Menopause & Hormones

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Menopause & Hormones
Menopause & Hormones
Video: Menopause & Hormones
Video: Menopause 2023, February

Menopause: physical and hormonal changes

During the fertile phase of a woman's life (onset of menstruation up to the onset of menopause), the ovaries produce the hormones estrogen and progesterone. Both sex hormones prepare the body for a possible pregnancy. With the onset of menopause, the ovaries gradually reduce their hormone production, and hormonal fluctuations occur. Menopause occurs when the ovaries stop producing hormones…


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  • Estrogen & progesterone
  • Hormonal changes
  • Stages of menopause

Estrogen & progesterone

Estrogen is important for fertility and sexual development in women. Progesterone prepares the lining of the uterus for a fertilized egg to implant. If implantation does not take place, the concentration of progesterone and also of estrogen drops again. This leads to menstruation (menstruation, period). With the onset of menopause, the ovaries gradually reduce their hormone production, and hormonal fluctuations occur. Menopause occurs when the ovaries stop producing hormones, which prevents eggs from maturing.

Hormonal changes

Menopause has hormonal causes: the woman's hormone level changes with age. At around 40 years of age, the function of the ovaries begins to decline, so that they gradually produce less estrogens (female sex hormones).

Even at birth, both ovaries contain several million follicles. This number decreases to around 100,000 to 250,000 during puberty and then steadily decreases with each ovulation. Although only one egg cell leaves the ovaries with each monthly ovulation, several follicles mature with it each month and are lost after ovulation has taken place.

At an average of 50 years of age, there are no longer any follicles in a woman's ovaries that can grow into ovulating follicles. Since the follicles are responsible for the production of estrogens, the production of estrogens also decreases. The result is the last menstrual bleeding controlled by the ovaries: the so-called menopause.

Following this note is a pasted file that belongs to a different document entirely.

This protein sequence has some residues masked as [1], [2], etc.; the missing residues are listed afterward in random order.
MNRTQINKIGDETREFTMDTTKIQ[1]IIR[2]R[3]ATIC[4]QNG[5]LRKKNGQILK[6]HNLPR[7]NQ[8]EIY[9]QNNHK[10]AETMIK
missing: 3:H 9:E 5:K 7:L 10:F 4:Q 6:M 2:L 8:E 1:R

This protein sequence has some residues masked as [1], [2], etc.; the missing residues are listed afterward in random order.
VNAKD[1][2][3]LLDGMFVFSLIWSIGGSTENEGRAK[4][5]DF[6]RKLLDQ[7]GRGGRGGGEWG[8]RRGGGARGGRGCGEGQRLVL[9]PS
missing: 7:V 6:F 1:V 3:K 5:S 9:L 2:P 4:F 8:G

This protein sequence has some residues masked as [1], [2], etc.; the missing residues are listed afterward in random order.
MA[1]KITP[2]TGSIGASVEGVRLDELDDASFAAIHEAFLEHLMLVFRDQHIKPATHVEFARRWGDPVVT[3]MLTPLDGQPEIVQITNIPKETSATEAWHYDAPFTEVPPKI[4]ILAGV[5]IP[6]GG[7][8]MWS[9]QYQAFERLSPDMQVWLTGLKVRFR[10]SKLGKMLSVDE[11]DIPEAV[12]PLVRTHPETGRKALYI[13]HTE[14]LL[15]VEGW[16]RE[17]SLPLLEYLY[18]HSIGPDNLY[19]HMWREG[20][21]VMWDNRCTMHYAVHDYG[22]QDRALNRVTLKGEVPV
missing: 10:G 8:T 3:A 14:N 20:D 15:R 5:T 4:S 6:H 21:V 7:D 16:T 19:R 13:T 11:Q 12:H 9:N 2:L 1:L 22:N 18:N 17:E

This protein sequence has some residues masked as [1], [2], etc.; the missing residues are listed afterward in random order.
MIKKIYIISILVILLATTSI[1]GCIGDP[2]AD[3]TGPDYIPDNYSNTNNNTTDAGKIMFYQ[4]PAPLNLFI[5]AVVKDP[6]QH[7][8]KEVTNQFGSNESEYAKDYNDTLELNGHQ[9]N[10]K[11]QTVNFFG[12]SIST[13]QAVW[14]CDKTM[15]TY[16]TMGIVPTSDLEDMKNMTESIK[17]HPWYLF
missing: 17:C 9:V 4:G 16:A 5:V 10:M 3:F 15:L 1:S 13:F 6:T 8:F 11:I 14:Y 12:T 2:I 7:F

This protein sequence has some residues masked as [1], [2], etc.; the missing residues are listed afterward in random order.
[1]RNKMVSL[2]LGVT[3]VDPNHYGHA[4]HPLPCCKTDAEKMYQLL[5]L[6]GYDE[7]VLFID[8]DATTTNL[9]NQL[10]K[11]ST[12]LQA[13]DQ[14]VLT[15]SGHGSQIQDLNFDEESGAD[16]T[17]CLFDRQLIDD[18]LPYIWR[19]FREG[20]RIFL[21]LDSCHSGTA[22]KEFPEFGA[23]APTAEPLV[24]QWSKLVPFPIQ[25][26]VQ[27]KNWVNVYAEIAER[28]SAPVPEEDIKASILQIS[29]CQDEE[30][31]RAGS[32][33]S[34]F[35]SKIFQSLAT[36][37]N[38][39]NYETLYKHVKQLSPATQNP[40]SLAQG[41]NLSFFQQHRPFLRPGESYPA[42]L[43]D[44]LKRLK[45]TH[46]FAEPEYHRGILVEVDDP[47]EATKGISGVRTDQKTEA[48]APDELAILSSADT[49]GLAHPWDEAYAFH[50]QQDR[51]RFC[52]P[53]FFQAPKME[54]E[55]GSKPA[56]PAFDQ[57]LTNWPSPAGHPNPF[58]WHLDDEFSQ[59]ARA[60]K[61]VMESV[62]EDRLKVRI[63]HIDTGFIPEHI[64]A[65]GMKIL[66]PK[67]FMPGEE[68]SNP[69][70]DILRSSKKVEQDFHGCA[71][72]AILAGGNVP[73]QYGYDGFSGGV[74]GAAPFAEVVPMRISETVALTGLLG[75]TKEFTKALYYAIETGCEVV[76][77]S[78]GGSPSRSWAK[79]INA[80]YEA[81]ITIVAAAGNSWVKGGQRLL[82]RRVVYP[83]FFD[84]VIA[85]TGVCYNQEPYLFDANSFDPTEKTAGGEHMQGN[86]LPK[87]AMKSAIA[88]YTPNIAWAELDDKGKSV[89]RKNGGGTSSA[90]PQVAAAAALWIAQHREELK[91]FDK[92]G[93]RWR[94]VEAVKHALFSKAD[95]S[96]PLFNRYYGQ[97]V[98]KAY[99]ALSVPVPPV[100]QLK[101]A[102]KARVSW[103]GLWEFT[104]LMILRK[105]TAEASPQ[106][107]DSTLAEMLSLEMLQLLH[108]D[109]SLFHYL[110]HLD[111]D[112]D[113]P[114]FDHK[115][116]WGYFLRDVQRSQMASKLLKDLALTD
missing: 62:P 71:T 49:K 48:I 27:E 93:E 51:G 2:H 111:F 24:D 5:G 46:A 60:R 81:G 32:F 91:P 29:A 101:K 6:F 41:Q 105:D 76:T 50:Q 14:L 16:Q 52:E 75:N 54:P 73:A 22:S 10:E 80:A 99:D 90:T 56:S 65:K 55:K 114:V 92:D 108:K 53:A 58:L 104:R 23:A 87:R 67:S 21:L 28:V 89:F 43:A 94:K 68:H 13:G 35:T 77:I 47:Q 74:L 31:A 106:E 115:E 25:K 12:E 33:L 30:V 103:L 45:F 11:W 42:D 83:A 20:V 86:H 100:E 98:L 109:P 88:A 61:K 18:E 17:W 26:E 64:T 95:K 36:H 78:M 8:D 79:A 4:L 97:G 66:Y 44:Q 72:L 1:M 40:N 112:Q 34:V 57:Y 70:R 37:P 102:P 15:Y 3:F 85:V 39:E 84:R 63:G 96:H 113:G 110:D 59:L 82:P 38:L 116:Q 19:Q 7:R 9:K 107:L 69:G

With menopause, the production of hormones in the brain also changes. As the ovaries produce less and less estrogens during menopause, the brain secretes more hormones from the group of gonadotropins - these are sex hormones that are supposed to stimulate the ovaries to produce hormones. Above all, the so-called follicle-stimulating hormone (FSH) is released. This shift in hormone balance can lead to various symptoms such as hot flashes and sweating during menopause.

Stages of menopause

The menopause can be divided medically into three different phases:

  • Premenopause: This is the period between the ages of 40 and 50. During this time, the ovaries (ovaries) slow down and hormone production begins to decrease. It can lead to menstrual cycle disorders which become noticeable as irregular and / or heavy or long-lasting bleeding.
  • Perimenopause: This phase takes place around the age of 50. There are usually significant cycle irregularities through to the complete absence of menstruation - this is known as menopause. On average, women were 51 years old when they last menstruated. The exact time of menopause can only be defined retrospectively if there has been no other menstrual period for a year. In all of these phases, typical climacteric symptoms such as hot flashes, sweats etc. can occur to varying degrees.
  • Post menopause: This phase begins one year after the last period. During this period the body adjusts itself to a new hormonal balance and the menopausal symptoms gradually subside. The end of the postmenopause and thus the end of the menopause varies from woman to woman and, in addition to the hormonal changes, depends on the subjective experience of the symptoms.

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